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Where do neuron cells come from?
Answer 1:

I´m going to start by guessing that by neuron cells you mean nerve cells, which are also called neurons. If that is not the case, then this is not the right answer. But if it is the case then please keep reading.

The cells of the nervous system, called nerve cells or neurons, are specialized to carry "messages" through an electrochemical process. The human brain has approximately 100 billion neurons! Neurons come in many different shapes and sizes. Some of the smallest neurons have cell bodies that are only 4 microns wide. Some of the biggest neurons have cell bodies that are 100 microns wide. (Remember that 1 micron is equal to one thousandth of a millimeter!).

So, where do these neurons comes from and how do they manage to make their billions of connections correctly in the human brain? It all starts with stem cells. First, in a process called cell proliferation, the number of stem cells begins to increase. Since the body needs to manufacture an absolutely huge number of neurons - 100 billion in the adult human brain - it has to start the manufacturing process early in an embryo´s development.

The next process involved in the origin of our nerve cells is called determination. During determination, the destiny of different types of cells is decided - and the destiny of some cells is to be a neuron. The final process in determining if a cell will become a neuron is called differentiation. During differentiation, a given population of neurons gives rise to subpopulations that are specific to the various parts of the nervous system. During this stage, the neurons continue to proliferate and migrate to their final locations, where they will make specific connections with other neurons.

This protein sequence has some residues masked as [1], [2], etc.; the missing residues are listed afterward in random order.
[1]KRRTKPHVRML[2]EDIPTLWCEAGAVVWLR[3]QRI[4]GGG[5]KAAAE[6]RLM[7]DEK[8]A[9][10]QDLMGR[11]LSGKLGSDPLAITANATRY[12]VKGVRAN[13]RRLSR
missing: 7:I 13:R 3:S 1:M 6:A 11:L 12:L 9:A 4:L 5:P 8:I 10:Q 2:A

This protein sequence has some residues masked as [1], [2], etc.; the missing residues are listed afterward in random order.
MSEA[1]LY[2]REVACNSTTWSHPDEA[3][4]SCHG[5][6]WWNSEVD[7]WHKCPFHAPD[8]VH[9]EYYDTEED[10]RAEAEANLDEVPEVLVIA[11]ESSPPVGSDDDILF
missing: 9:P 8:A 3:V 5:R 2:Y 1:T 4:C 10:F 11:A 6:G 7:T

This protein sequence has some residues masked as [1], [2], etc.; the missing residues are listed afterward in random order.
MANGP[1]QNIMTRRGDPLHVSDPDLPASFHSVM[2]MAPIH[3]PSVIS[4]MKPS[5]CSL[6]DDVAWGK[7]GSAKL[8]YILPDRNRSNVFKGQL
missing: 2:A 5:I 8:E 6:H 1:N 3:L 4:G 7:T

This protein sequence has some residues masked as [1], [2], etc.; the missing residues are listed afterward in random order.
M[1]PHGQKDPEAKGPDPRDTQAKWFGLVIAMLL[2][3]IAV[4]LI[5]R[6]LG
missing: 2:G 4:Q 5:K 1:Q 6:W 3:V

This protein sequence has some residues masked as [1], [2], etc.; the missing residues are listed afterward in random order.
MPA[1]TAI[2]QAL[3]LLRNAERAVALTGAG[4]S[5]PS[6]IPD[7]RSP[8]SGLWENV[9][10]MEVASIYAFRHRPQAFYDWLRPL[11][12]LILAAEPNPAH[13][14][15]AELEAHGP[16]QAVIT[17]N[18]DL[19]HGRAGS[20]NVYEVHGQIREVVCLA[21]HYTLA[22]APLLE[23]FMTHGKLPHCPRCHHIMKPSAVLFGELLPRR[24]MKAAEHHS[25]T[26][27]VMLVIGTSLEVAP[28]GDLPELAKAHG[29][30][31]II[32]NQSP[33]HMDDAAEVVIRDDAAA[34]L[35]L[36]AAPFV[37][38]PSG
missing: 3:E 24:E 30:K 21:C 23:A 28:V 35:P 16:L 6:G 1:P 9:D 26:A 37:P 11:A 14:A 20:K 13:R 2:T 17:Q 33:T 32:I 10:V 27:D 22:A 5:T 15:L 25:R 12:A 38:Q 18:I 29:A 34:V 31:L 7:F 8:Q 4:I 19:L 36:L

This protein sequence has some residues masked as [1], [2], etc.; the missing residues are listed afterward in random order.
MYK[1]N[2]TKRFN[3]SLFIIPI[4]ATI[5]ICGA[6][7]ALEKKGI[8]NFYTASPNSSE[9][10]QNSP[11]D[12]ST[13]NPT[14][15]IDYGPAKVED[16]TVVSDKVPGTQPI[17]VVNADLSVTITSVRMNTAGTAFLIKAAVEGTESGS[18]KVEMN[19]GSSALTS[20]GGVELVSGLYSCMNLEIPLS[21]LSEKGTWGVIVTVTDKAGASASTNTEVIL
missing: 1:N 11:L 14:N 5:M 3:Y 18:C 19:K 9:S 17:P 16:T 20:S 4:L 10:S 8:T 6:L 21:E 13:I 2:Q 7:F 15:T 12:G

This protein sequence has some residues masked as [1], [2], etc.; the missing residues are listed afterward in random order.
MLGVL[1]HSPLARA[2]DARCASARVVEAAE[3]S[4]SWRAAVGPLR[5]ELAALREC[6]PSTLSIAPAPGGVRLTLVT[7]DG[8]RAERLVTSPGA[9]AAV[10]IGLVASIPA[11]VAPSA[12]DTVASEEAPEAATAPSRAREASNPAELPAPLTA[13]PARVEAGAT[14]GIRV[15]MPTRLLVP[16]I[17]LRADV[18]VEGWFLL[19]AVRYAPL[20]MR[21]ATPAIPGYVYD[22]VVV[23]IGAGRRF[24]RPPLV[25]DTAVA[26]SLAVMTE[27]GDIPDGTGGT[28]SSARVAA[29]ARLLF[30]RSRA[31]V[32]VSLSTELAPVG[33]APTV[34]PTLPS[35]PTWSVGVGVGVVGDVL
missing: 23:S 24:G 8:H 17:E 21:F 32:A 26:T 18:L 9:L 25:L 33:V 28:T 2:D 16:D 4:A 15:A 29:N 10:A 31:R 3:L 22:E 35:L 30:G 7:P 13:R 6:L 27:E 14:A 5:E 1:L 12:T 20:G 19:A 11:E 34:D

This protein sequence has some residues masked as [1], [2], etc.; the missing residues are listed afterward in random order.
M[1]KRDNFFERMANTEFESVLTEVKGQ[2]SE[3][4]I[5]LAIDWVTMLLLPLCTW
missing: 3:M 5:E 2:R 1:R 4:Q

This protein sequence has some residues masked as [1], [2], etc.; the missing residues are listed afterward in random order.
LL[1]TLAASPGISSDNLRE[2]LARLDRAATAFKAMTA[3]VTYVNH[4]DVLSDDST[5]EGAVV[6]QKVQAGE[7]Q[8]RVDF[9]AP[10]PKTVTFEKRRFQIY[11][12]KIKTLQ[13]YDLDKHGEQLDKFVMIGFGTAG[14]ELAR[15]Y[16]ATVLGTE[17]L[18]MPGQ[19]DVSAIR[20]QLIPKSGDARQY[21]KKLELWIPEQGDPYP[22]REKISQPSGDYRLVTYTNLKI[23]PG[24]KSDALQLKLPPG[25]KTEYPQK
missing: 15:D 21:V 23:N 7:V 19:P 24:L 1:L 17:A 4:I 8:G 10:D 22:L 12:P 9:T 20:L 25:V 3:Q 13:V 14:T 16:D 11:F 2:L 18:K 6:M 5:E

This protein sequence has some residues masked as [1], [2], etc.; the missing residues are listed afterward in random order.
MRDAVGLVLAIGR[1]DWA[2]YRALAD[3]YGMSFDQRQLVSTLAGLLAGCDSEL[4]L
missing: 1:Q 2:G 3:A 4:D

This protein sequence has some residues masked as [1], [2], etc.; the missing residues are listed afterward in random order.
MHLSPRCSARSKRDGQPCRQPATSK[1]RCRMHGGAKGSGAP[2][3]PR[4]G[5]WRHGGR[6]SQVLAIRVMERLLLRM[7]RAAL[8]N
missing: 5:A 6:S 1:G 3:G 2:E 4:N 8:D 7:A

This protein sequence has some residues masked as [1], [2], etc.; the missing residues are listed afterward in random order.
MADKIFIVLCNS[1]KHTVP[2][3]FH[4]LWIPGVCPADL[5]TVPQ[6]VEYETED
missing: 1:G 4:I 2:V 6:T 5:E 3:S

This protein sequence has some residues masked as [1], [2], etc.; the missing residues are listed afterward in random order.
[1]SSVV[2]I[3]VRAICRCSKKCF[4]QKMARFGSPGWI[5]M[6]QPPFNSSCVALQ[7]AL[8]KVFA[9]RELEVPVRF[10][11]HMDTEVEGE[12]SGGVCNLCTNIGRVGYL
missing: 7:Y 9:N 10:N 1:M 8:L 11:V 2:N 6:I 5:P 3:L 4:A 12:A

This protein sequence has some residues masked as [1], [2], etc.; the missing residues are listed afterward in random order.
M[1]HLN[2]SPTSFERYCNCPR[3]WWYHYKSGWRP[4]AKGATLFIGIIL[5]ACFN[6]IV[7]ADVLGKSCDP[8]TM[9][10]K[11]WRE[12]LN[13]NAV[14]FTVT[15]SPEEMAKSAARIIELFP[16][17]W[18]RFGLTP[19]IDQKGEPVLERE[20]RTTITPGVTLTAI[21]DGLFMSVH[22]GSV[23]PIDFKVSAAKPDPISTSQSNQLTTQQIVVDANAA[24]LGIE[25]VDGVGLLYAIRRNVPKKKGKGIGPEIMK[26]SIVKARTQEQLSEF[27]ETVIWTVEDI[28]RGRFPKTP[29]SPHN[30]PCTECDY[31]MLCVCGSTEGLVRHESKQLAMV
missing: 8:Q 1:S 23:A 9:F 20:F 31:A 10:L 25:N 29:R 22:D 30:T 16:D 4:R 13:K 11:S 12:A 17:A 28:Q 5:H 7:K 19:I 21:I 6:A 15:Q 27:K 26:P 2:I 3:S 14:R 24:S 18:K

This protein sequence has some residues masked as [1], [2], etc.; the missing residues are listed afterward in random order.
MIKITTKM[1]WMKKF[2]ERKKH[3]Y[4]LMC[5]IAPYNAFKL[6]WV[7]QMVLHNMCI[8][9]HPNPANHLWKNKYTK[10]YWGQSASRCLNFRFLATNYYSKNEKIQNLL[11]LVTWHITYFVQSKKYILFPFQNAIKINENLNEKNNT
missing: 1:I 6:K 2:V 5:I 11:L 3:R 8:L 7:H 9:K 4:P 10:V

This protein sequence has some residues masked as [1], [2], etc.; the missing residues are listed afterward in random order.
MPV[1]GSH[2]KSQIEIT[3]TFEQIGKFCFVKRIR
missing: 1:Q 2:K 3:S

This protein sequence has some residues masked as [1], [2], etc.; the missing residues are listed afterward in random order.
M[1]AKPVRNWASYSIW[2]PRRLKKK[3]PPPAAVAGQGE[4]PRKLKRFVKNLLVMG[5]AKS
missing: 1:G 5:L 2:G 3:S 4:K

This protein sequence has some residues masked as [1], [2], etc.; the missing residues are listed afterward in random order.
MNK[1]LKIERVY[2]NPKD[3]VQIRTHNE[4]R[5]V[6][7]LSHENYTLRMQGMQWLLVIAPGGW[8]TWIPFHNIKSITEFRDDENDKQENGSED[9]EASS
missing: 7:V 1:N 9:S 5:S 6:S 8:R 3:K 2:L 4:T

Another cool thing about neurons is that they are the oldest and longest lived cells in the body! You have many of the same neurons for your whole life. Although other cells die and are replaced, many neurons are never replaced when they die. In fact, you have fewer neurons when you are old compared to when you are young. On the other hand, data published in November 1998 show that in one area of the brain (the hippocampus), new neurons CAN grow in adult humans.

Answer 2:

Neuron cells are ectoderm, members of the outer layer of cells in animals (the middle layer, mesoderm, makes muscles, and the inner layer, entoderm, makes guts).

Answer 3:

Neurons originally come from neural stem and progenitor cells before birth. These are "multipotent cells" in that they can differentiate/specialize into specific kinds of neuronal cells during the development of the embryo. Particularly, the cells of the nervous system are developed from the ectoderm (outermost layer) of the embryo. The particular pathway of development will depend on the kind of neural tissue that is being formed. For instance, the ectoderm eventually thickens and becomes the neural plate. The neural plate folds on itself and fuses to become the neural tube. The neural tube gives rise to different parts of the brain and the spinal cord. The neurons in different parts of the brain are actually different (specialized) according to what "jobs/tasks" that particular part of the brain has to do. As an example: cells in the cerebral cortex look different and different functions than those of the hypothalamus (this is just an example of two different structures in the brain).

In recent years, studies have also shown that neurogenesis (the production of new neurons) can also occur throughout adulthood -- but it appears this only occurs in special parts of the brain, such as the hippocampus and subventricular zone.

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